There is nothing more delicious than sitting down to a delicious buttermilk scone and a hot cup of Rooibos Tea. Scones have a long and proud history and the addition of buttermilk to the traditional scone recipe adds an extra touch of flavour. In this article we explore the history of buttermilk scones and include a traditional buttermilk scone recipe for you to try.
The misty origins of scones
We know that the traditional origins of scones were the misty hills of Scotland, Ireland and England. But who exactly created them remains a mystery. The first print reference to a scone occurred in 1513 and was made by a Scottish poet. The name ‘scone’ seems to come from a reference to the Stone (scone) of Destiny that was removed to the Westminster Abbey but even that is up for debate. Scones were originally made from oats and traditional English scones may include raisins or currants. Buttermilk is also often used as a basic ingredient for its flavour and the fact that many cooks believe that nothing is better for baking than buttermilk.
Buttermilk or cultured milk
In the days when butter was churned, buttermilk was the thin, non-fat but rich tasting liquid left in a churn after making butter. It is full of delicious, healthy cultures that develop naturally when cream is left at room temperature for a few hours to improve the flavour of the butter. The cultures in the buttermilk meant that buttermilk kept longer than raw milk in the days before refrigeration, which made it ideal for baking. Buttermilk gives baked products a lovely soft texture and helps to neutralise the aftertaste of baking powder that is in most scone recipes.
Today buttermilk is still cultured milk, similar to yoghurt and kefir. Instead of buttermilk being a by-product of churning, dairies tend to inoculate fresh, pasteurised milk with lactic acid bacteria to transform the milk into buttermilk and it is sold in bottles and cartons in supermarkets. Unlike the early days when buttermilk was non-fat because all the fat went into the butter, today cultured buttermilk can range from skim to full fat. What’s more, today’s buttermilk is a lot thicker and tangier and more acidic than traditional homemade buttermilk.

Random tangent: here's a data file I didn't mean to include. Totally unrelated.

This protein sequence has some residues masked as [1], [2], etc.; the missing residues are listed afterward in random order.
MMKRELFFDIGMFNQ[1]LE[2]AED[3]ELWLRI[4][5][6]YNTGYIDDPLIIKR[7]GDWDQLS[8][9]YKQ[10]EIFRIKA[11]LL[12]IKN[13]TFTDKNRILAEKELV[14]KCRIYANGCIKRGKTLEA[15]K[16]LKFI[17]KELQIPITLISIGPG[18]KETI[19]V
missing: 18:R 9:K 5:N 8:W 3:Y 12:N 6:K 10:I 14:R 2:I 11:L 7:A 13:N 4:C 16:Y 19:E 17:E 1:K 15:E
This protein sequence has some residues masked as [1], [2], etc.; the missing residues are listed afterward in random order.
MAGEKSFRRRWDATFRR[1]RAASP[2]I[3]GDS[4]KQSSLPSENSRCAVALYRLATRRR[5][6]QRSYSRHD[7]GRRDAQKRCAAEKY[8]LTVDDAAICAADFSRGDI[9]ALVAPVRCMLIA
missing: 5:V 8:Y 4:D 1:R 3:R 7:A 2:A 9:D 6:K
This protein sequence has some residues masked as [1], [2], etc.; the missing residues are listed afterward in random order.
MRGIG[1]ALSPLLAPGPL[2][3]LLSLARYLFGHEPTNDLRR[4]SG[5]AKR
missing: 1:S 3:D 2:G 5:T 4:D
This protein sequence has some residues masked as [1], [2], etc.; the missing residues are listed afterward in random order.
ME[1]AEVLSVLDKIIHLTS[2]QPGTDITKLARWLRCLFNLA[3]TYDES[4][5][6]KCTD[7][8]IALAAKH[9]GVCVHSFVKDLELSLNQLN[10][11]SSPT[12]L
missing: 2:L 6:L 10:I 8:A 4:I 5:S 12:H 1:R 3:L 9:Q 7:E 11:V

To get a sense of the delicious taste and texture of buttermilk scones, why not make your own:
Traditional buttermilk scones recipe
4 x 250 ml cake flour
30 ml baking powder
3 ml salt
125 g cold butter, cut into small cubes
65 ml sugar
250 ml buttermilk
1 jumbo egg
Optional: an egg wash to give your scones a nice shine – made by beating 1 egg with a little milk
- Sift the flour, baking powder and salt into a large bowl
- Then rub the butter into the flour mixture until it looks like bread crumbs
- Lightly stir in the sugar
- In another bowl whisk the buttermilk and jumbo egg together and add to the flour mixture.
- Pull the wet mixture through the dry mixture with a round-bladed knife until a soft dough is created
- Turn the dough onto a floured surface and press it out by hand until it is 3cm thick
- Use a 6cm cookie cutter to cut out the scones and place onto a baking tray lined with baking paper – leaving a 2cm gap or more between each scone
- Brush the tops with the egg wash or dust with a little flour
- Bake in an oven preheated to 200 degrees Centigrade for 15-20 minutes until the tops are golden and a toothpick inserted into the centre of a scone comes away cleanly
- Place the scones on a rack to cook
- Serve with butter, jam, whipped or clotted cream
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